Ladybugs due for delivery this Wednesday. Word on the street is, females lay 10 – 50 eggs every day, so assuming half of the ladybugs my mom gets are female and fertile, she could be looking at 60,000+ brand new ladybugs within a month. Tee-hee. Can’t wait for the reaction and how she takes care of this problem. Stay tuned.
Beginning to emerge from my crunching stupor. Finished everything on my task list last night, and to my surprise, I was able to go home before midnight for once. So I’ve been taking as it easy as possible and relaxing today, hoping nothing crops up, and in the meantime I’ve been paying all the bills I’ve studiously ignored all month.
On a note of disturbing relativism, I’m becoming acutely aware of how much my internal sense of time relies on arbitrary structures, such as a “weekend.” I had a total of one day off in the last month, and excepting that, not having weekends to indicate what time of the week or month it is it feels like the entire month I just went through was just one very long, continuous, neverending week. Sort of like that last sentence.
I never know what day of the week or month it is, and all the time I’ve put in at work destroys the sense of the passage of time on a day-to-day level as well. “Thank goodness it’s Friday!” I’ll hear someone say, to which I reply with a very startled “It is??!”
In my head, I don’t even remember the month of April. It’s just gone, like it never happened, except that our game has a HELL of a lot more art in it than in March. 🙂 That’s probably for the best, because I’d rather forget it ever happened and move on to thinking about what to do with my time, instead of not having it.
That’s hardly a complaint, though. They told me at the interview here that they’re going to crunch like mad for this project and future projects, and that when they say ‘Ready At Dawn’ they damn well mean it. They also said that some of the guys here actually live here during crunch. I mean that literally. At least four people here spend the night at the office for up to a week at a time, sleeping maybe four hours a night before getting back to work. That’s hardcore, and I respect the hell out of them for that. I especially respect the founders of the company because they work as much or more than *anybody* here. You know they’re serious.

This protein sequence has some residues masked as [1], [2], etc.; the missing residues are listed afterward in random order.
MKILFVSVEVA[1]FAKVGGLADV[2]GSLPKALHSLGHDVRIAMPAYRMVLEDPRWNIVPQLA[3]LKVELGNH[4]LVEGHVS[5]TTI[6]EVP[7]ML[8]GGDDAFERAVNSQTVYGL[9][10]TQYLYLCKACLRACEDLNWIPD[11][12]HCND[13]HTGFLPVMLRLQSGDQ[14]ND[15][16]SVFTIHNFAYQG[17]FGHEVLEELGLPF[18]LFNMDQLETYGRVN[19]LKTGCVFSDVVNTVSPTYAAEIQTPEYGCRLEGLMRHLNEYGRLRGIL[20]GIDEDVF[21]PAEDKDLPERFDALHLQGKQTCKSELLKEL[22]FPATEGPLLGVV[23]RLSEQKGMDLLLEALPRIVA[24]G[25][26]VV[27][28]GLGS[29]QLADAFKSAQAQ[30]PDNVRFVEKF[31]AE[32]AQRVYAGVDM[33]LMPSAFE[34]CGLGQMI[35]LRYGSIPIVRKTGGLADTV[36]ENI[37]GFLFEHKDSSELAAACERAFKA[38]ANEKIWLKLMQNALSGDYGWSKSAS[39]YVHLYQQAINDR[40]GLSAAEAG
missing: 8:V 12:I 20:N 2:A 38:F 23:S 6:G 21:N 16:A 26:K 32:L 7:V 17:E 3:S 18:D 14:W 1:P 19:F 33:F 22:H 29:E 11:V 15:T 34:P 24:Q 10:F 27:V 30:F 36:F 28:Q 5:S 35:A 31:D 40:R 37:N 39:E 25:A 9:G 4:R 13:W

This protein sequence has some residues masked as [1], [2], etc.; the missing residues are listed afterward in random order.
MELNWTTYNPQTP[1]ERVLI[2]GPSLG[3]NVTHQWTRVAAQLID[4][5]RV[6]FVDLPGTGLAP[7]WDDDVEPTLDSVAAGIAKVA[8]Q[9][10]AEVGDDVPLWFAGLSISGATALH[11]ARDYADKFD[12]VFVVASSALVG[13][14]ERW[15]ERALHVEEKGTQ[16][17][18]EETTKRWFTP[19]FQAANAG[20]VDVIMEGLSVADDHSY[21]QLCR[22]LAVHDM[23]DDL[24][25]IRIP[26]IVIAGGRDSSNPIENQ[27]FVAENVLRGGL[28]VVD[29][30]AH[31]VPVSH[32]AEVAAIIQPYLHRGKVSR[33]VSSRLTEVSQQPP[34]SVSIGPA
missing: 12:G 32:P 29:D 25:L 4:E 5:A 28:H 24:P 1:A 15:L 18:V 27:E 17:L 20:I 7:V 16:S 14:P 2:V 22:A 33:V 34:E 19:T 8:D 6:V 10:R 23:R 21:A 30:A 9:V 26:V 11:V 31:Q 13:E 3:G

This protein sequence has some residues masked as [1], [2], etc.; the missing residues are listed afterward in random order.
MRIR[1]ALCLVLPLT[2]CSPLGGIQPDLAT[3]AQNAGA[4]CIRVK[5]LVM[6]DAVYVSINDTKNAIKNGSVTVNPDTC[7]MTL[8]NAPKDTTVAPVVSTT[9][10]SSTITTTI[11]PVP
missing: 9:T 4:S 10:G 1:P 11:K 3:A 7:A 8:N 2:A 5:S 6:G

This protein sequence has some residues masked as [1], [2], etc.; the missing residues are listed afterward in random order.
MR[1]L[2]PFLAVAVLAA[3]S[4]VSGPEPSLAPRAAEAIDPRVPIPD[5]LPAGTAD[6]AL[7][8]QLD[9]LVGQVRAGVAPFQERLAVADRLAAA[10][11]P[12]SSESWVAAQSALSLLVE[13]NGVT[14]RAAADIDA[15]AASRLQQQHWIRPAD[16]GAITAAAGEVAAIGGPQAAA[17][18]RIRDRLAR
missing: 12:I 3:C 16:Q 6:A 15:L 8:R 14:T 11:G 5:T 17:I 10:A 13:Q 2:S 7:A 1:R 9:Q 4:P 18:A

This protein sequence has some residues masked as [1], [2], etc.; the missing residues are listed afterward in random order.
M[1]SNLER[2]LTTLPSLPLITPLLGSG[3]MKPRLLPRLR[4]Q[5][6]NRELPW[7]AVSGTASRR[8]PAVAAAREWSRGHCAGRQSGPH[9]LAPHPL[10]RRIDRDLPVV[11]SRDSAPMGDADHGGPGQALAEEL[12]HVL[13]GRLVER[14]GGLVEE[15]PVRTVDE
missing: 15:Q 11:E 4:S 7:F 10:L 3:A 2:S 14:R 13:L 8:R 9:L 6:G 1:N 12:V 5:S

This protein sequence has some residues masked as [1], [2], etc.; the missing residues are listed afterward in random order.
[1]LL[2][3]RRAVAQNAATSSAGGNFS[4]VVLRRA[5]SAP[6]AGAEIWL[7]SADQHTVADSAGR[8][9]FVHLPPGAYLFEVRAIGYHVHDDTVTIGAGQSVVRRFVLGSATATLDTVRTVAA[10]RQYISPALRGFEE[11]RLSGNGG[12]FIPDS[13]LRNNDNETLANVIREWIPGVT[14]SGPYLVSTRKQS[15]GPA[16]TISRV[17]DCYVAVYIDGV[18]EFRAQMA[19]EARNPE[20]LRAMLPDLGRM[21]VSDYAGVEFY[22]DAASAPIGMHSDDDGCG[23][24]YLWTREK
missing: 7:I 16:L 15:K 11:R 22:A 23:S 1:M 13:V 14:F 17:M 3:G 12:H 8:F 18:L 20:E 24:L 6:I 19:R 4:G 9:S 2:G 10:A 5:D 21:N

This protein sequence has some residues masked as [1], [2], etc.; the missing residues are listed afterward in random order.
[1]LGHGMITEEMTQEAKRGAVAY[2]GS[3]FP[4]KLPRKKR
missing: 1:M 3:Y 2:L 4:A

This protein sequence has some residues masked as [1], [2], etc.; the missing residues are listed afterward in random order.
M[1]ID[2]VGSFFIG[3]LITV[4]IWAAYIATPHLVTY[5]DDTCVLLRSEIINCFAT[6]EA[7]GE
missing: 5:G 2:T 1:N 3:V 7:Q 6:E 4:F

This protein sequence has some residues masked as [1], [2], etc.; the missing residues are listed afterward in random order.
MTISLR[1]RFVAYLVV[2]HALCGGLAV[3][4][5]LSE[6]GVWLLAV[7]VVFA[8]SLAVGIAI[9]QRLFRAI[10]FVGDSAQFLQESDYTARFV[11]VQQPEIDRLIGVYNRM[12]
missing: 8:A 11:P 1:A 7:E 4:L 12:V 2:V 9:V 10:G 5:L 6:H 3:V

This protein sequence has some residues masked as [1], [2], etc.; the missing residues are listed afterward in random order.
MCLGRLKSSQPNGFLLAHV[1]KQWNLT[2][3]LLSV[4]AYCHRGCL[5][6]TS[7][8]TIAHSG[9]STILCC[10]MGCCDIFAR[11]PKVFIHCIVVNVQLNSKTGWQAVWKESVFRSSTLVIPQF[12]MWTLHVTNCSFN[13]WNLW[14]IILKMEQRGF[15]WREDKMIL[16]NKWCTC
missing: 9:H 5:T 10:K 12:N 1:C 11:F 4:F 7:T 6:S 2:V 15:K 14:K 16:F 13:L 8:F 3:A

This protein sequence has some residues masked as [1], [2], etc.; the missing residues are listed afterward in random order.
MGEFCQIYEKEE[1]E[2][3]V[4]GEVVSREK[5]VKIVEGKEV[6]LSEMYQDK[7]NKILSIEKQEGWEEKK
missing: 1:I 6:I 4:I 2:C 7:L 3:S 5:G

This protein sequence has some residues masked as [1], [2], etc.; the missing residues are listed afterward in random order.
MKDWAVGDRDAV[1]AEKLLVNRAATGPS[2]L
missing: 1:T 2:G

So yes, I knew what I was getting into, and it’s a price I pay gladly for a job working on a *kick-ass* video game with amazing people.
And in other news, I’ve been forcibly making time to read and have any anchor point of sanity that I can. I’m still passionate about business, and I managed to finagle an advance copy of Nobodies to Somebodies: How 100 Great Careers Got Their Start from a blog I frequent called 800-CEO-READ. It’s an online business bookstore and review site, and has absolutely fantastic reviews and resources. I highly recommend them.
Anyhow, Nobodies to Somebodies is a fantastic read so far. The author approaches over 100 high-profile successful people in business, non-profit organizations, politics and more and interviews them, and weaves it into what is essentially an analysis of the transition from a nobody to someone successful, with a series of relevant and fascinating anecdotes gleefully sprinkled throughout.
The author does his best to come away with a series of methods of how people made the leap and is weaving a pattern of success to examine and understand better. I’m still only partway through it, but I love it. I’m such a sucker for business famous success’s biographies, and even aside from that it’s a highly compelling read. It’s definitely worth a purchase once it’s released. Again, wicked mad props to 800-CEO-READ, yo. Read their reviews and buy their books. They’re on the bleeding edge of the latest and greatest in business books.
Aside from that, I’ve been enjoying reading Business 2.0, a magazine I recently discovered. For biz magazines, it’s decent. It’s mostly light, fluffy reading, but enjoyable and inspiring overall for stories of how this company or that CEO pulled off something impressive. There’s an article about four tightly focused and well-positioned companies that are successfully competing with Wal-Mart that was surprising and interesting, if not particularly thought-provoking. Definitely worth subscribing to if you like that sort of thing.
I’ll finish off this post by saying that Kung Fu Hustle is one of the best movies of the year, and if you liked Stephen Chow or Looney Tunes, you should see it.